The 2012 Presidential election pitted the incumbent Barack Obama against the former Governor of Massachusetts and Republican opponent, Mitt Romney. Fresh off of a historic first term as the United States’ first and only African-American President, Obama was looking to secure another four years in the White House. The public faces of these campaigns, however, blocked from the view of the important, behind the scenes role of political consultants. The political consulting industry has come to be a main feature of campaigns. In the 2012 Presidential election, “consulting firms billed federal candidates, parties and super PACs more than $3.6 billion for products and services. Of this, more than seventy percent went to firms specializing in the production and placement of media.” The amount spent, both from the campaigns and from outside organizations, far exceeded spending on the placement of advertisements that occurred in previous elections. Researchers from Wesleyan University found that “spending by groups in support of the GOP nominee in 2012 is up over 3,000 percent from 2008.” Many of these outside groups also hire consultants and other staff to produce, place, and run advertisements. This includes the background work of message testing, polling, electorate research, and other work that political consultants and outside firms typically conduct. Somewhere along the way, campaign ads have been shaped by the influence of a political consultant. And what type of ads were being placed in 2012? According to the data, attack ads constituted 63 percent of ads placed supporting Obama and 61 percent ads supporting Romney.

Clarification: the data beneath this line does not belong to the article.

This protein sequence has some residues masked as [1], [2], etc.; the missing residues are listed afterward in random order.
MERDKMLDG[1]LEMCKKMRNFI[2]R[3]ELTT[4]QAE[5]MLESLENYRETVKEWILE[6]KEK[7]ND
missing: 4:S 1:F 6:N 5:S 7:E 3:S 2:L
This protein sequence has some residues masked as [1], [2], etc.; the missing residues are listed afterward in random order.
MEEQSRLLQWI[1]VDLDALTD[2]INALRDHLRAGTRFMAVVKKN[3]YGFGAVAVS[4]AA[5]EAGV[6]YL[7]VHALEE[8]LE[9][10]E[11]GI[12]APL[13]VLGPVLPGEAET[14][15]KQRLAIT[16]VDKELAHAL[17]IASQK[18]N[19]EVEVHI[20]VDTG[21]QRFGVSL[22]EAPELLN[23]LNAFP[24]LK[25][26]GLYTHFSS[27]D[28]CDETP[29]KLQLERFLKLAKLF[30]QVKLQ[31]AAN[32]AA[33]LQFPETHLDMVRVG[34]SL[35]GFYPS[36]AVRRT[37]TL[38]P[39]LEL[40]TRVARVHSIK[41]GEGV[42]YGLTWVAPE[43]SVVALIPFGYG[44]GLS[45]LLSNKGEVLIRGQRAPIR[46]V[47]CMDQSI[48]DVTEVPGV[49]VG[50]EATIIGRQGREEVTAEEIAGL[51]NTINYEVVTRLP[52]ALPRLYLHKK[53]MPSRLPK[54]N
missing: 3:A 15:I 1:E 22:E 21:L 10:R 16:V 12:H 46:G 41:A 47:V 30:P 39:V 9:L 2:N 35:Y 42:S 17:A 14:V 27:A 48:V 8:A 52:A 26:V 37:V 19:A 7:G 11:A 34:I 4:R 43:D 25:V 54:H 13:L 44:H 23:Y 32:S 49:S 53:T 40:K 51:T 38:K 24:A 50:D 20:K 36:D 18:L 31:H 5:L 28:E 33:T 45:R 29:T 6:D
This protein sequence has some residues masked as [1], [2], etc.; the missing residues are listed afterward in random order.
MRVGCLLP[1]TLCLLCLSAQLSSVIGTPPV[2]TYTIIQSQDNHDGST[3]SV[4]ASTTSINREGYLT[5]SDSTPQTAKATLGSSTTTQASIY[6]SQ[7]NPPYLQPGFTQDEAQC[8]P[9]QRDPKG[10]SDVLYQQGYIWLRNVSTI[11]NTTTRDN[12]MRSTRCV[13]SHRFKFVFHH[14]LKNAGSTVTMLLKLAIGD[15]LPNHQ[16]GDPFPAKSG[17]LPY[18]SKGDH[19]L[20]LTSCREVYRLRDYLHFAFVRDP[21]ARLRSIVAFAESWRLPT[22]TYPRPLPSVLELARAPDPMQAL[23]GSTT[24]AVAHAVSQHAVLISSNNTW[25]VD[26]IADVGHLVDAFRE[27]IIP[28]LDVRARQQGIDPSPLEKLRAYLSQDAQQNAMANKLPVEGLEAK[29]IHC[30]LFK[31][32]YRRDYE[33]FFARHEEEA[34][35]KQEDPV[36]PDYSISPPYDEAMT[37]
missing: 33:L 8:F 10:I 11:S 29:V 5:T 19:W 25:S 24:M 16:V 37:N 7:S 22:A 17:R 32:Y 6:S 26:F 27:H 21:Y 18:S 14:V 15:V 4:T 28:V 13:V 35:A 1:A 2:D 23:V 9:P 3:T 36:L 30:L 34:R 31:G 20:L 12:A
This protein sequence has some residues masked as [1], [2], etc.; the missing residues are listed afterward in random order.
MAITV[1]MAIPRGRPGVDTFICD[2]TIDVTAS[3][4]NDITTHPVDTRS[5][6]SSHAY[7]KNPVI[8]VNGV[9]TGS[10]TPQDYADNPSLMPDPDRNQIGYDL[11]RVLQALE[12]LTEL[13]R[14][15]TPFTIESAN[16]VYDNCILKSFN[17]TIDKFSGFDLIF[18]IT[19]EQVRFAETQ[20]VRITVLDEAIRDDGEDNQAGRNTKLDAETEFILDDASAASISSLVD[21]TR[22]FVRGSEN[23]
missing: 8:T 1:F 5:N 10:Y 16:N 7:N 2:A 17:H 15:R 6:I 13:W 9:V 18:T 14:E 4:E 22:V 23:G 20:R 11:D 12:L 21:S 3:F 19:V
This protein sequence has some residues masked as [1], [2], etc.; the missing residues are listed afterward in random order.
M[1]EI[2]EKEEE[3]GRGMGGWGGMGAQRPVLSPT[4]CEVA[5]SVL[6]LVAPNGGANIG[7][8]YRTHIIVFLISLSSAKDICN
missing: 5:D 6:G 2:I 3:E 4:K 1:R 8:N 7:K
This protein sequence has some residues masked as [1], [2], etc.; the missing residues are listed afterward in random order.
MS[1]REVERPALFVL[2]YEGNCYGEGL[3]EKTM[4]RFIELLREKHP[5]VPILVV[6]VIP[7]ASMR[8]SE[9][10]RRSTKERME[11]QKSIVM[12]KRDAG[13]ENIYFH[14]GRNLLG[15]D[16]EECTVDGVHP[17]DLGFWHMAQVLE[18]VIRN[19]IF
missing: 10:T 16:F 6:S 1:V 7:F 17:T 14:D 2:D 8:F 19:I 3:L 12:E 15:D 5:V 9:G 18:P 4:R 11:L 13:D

Library of Congress Subject Headings
Political consultants -- United States; Advertising, Political -- United States
Date of Award
Horton, Spenser, "Political consultants, negative advertisements, and the Mitten State" (2019). Theses and Dissertations. 1099.